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World's state as precarious as ever

STATE OF THE WORLD 1993 Edited by Linda Starke Publisher: W W Norton & Co Price: $13.99

 
Published: Saturday 15 January 1994

-- THE STATE of the world continues to deteriorate. Any light at the end of the tunnel is, at best, hazy. Despite the slide, perceptions have changed and the State of the World report could have been a powerful instrument towards this change for the better. However, one feels disillusioned when Lester Brown of Worldwatch Institute admits, "One of these years we would like to write an upbeat State of the World... but that does not appear to be imminent."

The report states that the rate of environmental degradation has accel- erated and the signs have become more visible. However, the report notes progress in some areas such as tapping alternative energy sources and reducing CFC emissions. The report also strikes a hopeful note at the beginnings of sets of controls to restrict eco-malign activities.

The 1993 report has maintained the high information content of its preceding ones. Apart from Teports on broader trends, Reviving Coral Reefs by Peter Weber, Rediscovering Rail by Marcia D Lowe and Reconciling Trade and the Environment by Hilary F French have illumined areas little discussed.The article by French, in particular, is useful because it focuses on an extremely contentious area in today's world of increasing globalisation.

Greening trade With pollution a global problem, nations acting alone are unable to control the environmental effects of trade. For instance, when the General Agreement on Tariffs and Trade (GATT) was created in 1948, environmental concerns were unheard of. Today, governments are struggling to reconcile antiquated trade rules with present-day environmental realities. As the Uruguay round of GATT raced to a climax, environmental imperatives dictated a need for the instrument to regulate global trade. But trade and environment remain contentious issues with the North and South. This is also true of other international agreements such as the Maastricht Treaty and the North American Free Trade Agreement.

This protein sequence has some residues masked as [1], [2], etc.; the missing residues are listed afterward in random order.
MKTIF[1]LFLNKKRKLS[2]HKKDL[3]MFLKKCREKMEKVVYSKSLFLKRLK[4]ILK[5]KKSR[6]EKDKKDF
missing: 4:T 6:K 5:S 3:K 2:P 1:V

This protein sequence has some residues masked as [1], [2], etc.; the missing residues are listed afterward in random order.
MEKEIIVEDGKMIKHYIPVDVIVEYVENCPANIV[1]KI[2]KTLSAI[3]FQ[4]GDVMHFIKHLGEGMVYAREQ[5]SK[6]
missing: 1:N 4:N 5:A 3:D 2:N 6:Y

Though there's no gainsaying that the report is well researched, emerging trends have become repetitive over the years. The repetition could have been overcome by changing the report's format - with a longer piece on the general trends in the main areas of environmental concerns such as global warming, water scarcity, energy use and habitat rationalisation, and shorter pieces spotlighting little-known aspects.

A more discreet use of terms like "sustainable development" and "participatory approach" could have made these phrases more powerful. The foreword mentions prominently that thousand of copies of the report are distributed to "key individuals" all over the world. One wonders, even at the risk of sounding frivolous, how many of these copies are ever leafed through?

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